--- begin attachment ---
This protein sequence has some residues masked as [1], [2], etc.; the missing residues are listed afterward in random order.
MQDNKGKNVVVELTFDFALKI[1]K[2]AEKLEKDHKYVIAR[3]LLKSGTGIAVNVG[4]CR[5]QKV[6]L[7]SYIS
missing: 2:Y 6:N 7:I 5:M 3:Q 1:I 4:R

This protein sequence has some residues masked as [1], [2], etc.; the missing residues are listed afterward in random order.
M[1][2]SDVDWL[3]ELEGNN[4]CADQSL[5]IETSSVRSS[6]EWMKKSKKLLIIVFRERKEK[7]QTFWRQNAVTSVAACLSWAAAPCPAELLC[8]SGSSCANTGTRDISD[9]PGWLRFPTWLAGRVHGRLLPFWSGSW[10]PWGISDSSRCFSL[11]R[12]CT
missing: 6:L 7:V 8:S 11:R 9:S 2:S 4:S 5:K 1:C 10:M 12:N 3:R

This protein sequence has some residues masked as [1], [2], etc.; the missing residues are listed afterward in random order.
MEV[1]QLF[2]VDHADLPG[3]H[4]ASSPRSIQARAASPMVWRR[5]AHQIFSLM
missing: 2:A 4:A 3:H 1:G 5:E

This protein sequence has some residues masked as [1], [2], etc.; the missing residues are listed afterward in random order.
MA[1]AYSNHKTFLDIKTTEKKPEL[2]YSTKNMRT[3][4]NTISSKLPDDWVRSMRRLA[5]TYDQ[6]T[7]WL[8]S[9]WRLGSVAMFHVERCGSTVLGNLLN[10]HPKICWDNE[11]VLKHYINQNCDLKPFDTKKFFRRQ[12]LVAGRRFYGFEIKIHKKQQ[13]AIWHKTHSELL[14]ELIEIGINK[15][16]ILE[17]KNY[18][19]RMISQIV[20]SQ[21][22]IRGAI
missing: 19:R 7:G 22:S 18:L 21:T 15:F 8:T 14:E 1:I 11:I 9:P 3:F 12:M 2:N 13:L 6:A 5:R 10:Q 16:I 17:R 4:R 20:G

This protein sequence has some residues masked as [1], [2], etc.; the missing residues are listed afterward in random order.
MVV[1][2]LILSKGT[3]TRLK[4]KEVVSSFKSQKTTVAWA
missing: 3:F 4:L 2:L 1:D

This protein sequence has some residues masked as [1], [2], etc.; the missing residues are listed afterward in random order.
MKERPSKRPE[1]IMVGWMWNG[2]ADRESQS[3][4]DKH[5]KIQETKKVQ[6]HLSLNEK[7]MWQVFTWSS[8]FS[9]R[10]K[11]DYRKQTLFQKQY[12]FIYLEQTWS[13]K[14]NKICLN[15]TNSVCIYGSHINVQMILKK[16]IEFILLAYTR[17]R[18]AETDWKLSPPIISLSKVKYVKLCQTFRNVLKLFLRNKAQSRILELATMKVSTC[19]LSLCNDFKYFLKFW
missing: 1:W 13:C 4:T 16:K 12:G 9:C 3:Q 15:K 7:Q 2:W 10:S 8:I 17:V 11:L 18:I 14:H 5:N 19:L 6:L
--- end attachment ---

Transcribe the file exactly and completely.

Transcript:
This protein sequence has some residues masked as [1], [2], etc.; the missing residues are listed afterward in random order.
MQDNKGKNVVVELTFDFALKI[1]K[2]AEKLEKDHKYVIAR[3]LLKSGTGIAVNVG[4]CR[5]QKV[6]L[7]SYIS
missing: 2:Y 6:N 7:I 5:M 3:Q 1:I 4:R

This protein sequence has some residues masked as [1], [2], etc.; the missing residues are listed afterward in random order.
M[1][2]SDVDWL[3]ELEGNN[4]CADQSL[5]IETSSVRSS[6]EWMKKSKKLLIIVFRERKEK[7]QTFWRQNAVTSVAACLSWAAAPCPAELLC[8]SGSSCANTGTRDISD[9]PGWLRFPTWLAGRVHGRLLPFWSGSW[10]PWGISDSSRCFSL[11]R[12]CT
missing: 6:L 7:V 8:S 11:R 9:S 2:S 4:S 5:K 1:C 10:M 12:N 3:R

This protein sequence has some residues masked as [1], [2], etc.; the missing residues are listed afterward in random order.
MEV[1]QLF[2]VDHADLPG[3]H[4]ASSPRSIQARAASPMVWRR[5]AHQIFSLM
missing: 2:A 4:A 3:H 1:G 5:E

This protein sequence has some residues masked as [1], [2], etc.; the missing residues are listed afterward in random order.
MA[1]AYSNHKTFLDIKTTEKKPEL[2]YSTKNMRT[3][4]NTISSKLPDDWVRSMRRLA[5]TYDQ[6]T[7]WL[8]S[9]WRLGSVAMFHVERCGSTVLGNLLN[10]HPKICWDNE[11]VLKHYINQNCDLKPFDTKKFFRRQ[12]LVAGRRFYGFEIKIHKKQQ[13]AIWHKTHSELL[14]ELIEIGINK[15][16]ILE[17]KNY[18][19]RMISQIV[20]SQ[21][22]IRGAI
missing: 19:R 7:G 22:S 18:L 21:T 15:F 8:T 14:E 1:I 11:I 9:P 3:F 12:M 2:N 13:L 6:A 5:R 10:Q 16:I 17:R 4:R 20:G

This protein sequence has some residues masked as [1], [2], etc.; the missing residues are listed afterward in random order.
MVV[1][2]LILSKGT[3]TRLK[4]KEVVSSFKSQKTTVAWA
missing: 3:F 4:L 2:L 1:D

This protein sequence has some residues masked as [1], [2], etc.; the missing residues are listed afterward in random order.
MKERPSKRPE[1]IMVGWMWNG[2]ADRESQS[3][4]DKH[5]KIQETKKVQ[6]HLSLNEK[7]MWQVFTWSS[8]FS[9]R[10]K[11]DYRKQTLFQKQY[12]FIYLEQTWS[13]K[14]NKICLN[15]TNSVCIYGSHINVQMILKK[16]IEFILLAYTR[17]R[18]AETDWKLSPPIISLSKVKYVKLCQTFRNVLKLFLRNKAQSRILELATMKVSTC[19]LSLCNDFKYFLKFW
missing: 1:W 13:C 4:T 16:K 12:G 9:C 3:Q 15:K 7:Q 2:W 10:S 8:I 17:V 11:L 18:I 14:H 5:N 19:L 6:L